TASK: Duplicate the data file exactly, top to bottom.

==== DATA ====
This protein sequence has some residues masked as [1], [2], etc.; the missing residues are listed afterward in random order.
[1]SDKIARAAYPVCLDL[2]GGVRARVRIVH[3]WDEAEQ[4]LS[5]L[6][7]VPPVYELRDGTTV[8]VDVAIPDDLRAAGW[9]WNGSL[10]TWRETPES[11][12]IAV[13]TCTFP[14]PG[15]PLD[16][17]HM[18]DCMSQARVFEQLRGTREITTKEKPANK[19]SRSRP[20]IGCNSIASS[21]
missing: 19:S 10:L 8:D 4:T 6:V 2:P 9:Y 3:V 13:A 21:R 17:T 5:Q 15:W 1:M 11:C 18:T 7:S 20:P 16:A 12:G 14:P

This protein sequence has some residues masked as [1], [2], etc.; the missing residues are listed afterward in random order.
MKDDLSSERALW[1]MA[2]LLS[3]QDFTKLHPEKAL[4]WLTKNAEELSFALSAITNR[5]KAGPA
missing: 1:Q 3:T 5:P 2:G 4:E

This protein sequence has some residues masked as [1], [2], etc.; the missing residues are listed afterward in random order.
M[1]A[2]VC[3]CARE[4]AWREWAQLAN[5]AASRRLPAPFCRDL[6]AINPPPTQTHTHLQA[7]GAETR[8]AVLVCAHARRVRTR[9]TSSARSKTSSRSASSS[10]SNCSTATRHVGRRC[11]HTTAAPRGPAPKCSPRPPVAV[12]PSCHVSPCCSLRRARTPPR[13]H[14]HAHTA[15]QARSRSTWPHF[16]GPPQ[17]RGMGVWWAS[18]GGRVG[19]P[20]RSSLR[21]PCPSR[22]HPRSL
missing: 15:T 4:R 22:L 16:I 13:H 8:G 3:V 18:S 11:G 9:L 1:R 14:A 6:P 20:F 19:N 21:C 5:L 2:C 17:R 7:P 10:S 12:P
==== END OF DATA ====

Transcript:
This protein sequence has some residues masked as [1], [2], etc.; the missing residues are listed afterward in random order.
[1]SDKIARAAYPVCLDL[2]GGVRARVRIVH[3]WDEAEQ[4]LS[5]L[6][7]VPPVYELRDGTTV[8]VDVAIPDDLRAAGW[9]WNGSL[10]TWRETPES[11][12]IAV[13]TCTFP[14]PG[15]PLD[16][17]HM[18]DCMSQARVFEQLRGTREITTKEKPANK[19]SRSRP[20]IGCNSIASS[21]
missing: 19:S 10:L 8:D 4:T 6:V 2:P 9:Y 3:V 13:A 21:R 17:T 5:Q 15:W 1:M 11:C 18:T 7:S 20:P 16:A 12:G 14:P

This protein sequence has some residues masked as [1], [2], etc.; the missing residues are listed afterward in random order.
MKDDLSSERALW[1]MA[2]LLS[3]QDFTKLHPEKAL[4]WLTKNAEELSFALSAITNR[5]KAGPA
missing: 1:Q 3:T 5:P 2:G 4:E

This protein sequence has some residues masked as [1], [2], etc.; the missing residues are listed afterward in random order.
M[1]A[2]VC[3]CARE[4]AWREWAQLAN[5]AASRRLPAPFCRDL[6]AINPPPTQTHTHLQA[7]GAETR[8]AVLVCAHARRVRTR[9]TSSARSKTSSRSASSS[10]SNCSTATRHVGRRC[11]HTTAAPRGPAPKCSPRPPVAV[12]PSCHVSPCCSLRRARTPPR[13]H[14]HAHTA[15]QARSRSTWPHF[16]GPPQ[17]RGMGVWWAS[18]GGRVG[19]P[20]RSSLR[21]PCPSR[22]HPRSL
missing: 15:T 4:R 22:L 16:I 13:H 8:G 3:V 18:S 11:G 9:L 1:R 14:A 6:P 20:F 19:N 21:C 5:L 2:C 17:R 7:P 10:S 12:P